Note also that the OS doesn't much care which process the threads are from. It will usually schedule threads to processors / cores regardless of which process the thread is from. This could lead to four threads from one process running at the same time, as easily as one thread from four processes running at the same time.

  • This really depends on the scheduling scheme. Certain ones, such as gang scheduling (en.wikipedia.org/wiki/Gang_scheduling), do incorporate information on which threads belong together. – BjoernD Jun 7 '10 at 6:24
  • Got the answer I wanted..Very concise – FatherMathew Sep 26 '16 at 13:56

@BjoernD, you mentioned that..

.. If your application consists only of a single thread, then your whole multi-CPU-system won't help you much as it will still only use one CPU for your application...

I think even if its a single threaded application, that application thread may be executed on different cores during its lifetime. On each preemption and later assignment to a CPU, a different core may get assigned to that thread.

  • 2
    Picky but correct :) But it's still unfortunatelly not possible for the system to split your processe's work... – Tomáš Zato - Reinstate Monica Apr 16 '15 at 7:15
  • Yes, this makes it worse than a single-core system, because caches on the new core will be cold after a spurious migration. (Of course, if there are other background tasks, they can be scheduled on other cores instead of stealing cycles from the single-threaded program). Anyway, this is a pointless quibble; BjoernD obviously meant "one CPU at a time". – Peter Cordes Jun 23 '16 at 11:29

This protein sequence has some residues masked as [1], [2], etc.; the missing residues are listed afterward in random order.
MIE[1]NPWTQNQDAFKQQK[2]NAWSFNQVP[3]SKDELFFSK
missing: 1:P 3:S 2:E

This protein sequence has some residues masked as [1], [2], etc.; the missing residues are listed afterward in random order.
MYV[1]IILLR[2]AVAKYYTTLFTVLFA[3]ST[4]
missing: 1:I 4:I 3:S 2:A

Yes, threads and processes can run concurrently on multi-core CPUs, so this works as you describe (regardless of how you create those threads and processes, OpenMP or otherwise). A single process or thread only runs on a single core at a time. If there are more threads requesting CPU time than available cores (generally the case), the operating system scheduler will move threads on and off cores as needed.

The reason why single-threaded processes run on more than one CPU or core is related to your operating system, and not specifically any feature of the hardware. Some operating systems have no sense of "thread affinity" - they don't care what processor a thread is running on - so when time comes to re-evaluate what resources are being used (several times a second, at least), they'll move a thread/process from one core/CPU to another. Other than causing cache misses, this generally doesn't affect the performance of your process.


If there is one thread application which has say 10 threads, initially it will start on the same CPU/core.over a period of time the multiple threads will be distributed to other cores/cpus due to the load balancer in Linux. If there are multiple such thread applications are there,I think all the application threads mostly run on the same core/cpu as the locals/globals of the threads are readily available in l1/l2 cache of the core in which they were running.Moving them out of the core is time consuming than their execution time.If the threads need be run in a different core.I think one has to supply the affinity info to the thread.